Religious minority plays majority role in Romania

Even as other Eastern and Central European countries are making less room for religious minorities, Romania has encouraged its ethnic and religious minorities and their communities, “opening up new forms of cultural expression,” writes Ovidiu Oltean in the online journal Occasional Papers on Religion in Eastern Europe (39:7). Citing the major example of ethnic German Lutherans, Oltean writes that they have diminished in numbers yet their religious institutions, language, and German schools are reviving. This has been facilitated by a generous multicultural framework and the transnational return and migration between Transylvanian Saxons living in Germany and those living in Romania. But most unique has been the entrance and participation of ethnic Romanians (and to a less extent, ethnic Hungarians and Roma people) in ethnic German religious, educational, and religious institutions. Oltean’s fieldwork has “revealed the conversion of ethnic Romanians, which traditionally belong to the Orthodox or Greek Catholic (Uniate) [churches], to the Lutheran Church.” Although these reconversions started in the 1940s through mixed marriages, the democratization of religious and social life after 1989 and the resulting exit of ethnic Germans back to Germany has intensified this process. Oltean notes that the dearth of Germans in the schools they established in Transylvania were replaced by ethnic Romanians, Hungarians, and Roma.

“They entered these institutions, learned the German language and started to participate to various extents in the German cultural institutions, political organizations and local community organizations, and as it came naturally, in the religious milieu and Evangelical Lutheran organizations,” Oltean writes. Some of these conversions are the result of Romanians taking religious lessons in these schools, which are sponsored by the Lutheran Church. Although Lutheranism has suffered losses due to secularization and the emigration of ethnic Germans from Romania, “places such as Sibiu, one of the oldest cities in Transylvania, which has hosted for the last century and a half the bishopric headquarters of the Evangelical Lutheran Church, have managed to stop the dramatic decline and disappearance of Lutheran communities…This process of religious conversion has revived Lutheran communities and ensured the presence of…active German-speaking youth in the local organizations of the Evangelical Lutheran Church.” Small social networks and “working groups” structured around specific initiatives and projects (traveling between Germany and Romania), contribute to the conservation of Saxon church architecture and to the revival of Lutheran youth organizations.” One of these organizations took a derelict fortified church where all the ethnic Germans have left and transformed it into a youth center and hostel, where an annual program of cultural festivals is held. This infusion of new members and the revival of transnational ties has turned the Lutheran Church from only reproducing a religious and cultural identity into an “institution which actively contributes to the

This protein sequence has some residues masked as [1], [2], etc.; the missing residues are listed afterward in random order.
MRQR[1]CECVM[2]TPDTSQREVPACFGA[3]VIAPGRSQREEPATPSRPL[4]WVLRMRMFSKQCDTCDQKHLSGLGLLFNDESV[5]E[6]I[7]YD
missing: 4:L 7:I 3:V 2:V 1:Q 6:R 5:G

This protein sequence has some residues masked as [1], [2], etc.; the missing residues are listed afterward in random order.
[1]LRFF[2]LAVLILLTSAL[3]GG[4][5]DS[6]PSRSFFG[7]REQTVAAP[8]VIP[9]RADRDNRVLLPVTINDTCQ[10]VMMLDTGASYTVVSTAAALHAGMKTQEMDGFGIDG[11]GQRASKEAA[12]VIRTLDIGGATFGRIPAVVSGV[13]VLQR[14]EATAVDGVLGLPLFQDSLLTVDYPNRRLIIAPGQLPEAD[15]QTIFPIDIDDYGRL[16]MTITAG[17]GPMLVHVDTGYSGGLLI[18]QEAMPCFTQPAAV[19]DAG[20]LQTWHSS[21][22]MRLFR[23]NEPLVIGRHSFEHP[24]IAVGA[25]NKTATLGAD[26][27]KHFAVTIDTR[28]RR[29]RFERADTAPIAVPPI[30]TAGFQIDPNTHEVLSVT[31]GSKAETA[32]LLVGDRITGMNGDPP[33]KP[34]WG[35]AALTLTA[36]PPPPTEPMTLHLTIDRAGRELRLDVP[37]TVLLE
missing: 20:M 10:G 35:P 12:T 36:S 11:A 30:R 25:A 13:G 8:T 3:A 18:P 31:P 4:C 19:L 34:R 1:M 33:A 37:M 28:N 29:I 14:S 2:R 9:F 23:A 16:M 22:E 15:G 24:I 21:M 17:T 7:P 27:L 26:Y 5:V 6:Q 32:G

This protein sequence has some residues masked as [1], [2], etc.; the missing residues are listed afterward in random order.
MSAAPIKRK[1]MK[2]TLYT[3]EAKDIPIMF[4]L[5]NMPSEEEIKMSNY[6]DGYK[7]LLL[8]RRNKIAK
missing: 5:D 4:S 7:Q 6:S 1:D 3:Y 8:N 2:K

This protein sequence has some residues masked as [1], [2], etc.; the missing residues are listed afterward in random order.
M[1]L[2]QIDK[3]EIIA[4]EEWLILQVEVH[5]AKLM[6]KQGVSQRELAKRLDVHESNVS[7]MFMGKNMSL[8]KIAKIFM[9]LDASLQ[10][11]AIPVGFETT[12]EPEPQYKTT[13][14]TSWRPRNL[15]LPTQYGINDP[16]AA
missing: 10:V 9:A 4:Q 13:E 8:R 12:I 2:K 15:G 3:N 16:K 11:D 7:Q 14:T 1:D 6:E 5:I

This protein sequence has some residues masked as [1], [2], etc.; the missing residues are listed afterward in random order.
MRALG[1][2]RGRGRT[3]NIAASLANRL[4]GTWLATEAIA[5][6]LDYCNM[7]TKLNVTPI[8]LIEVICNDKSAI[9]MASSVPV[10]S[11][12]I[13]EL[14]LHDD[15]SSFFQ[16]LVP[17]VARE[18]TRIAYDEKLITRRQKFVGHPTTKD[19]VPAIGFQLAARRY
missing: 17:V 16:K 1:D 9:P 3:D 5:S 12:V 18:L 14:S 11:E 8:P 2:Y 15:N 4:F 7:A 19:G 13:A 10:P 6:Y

building of a more participative and inclusive society.”

(Occasional Papers on Religion in Eastern Europe)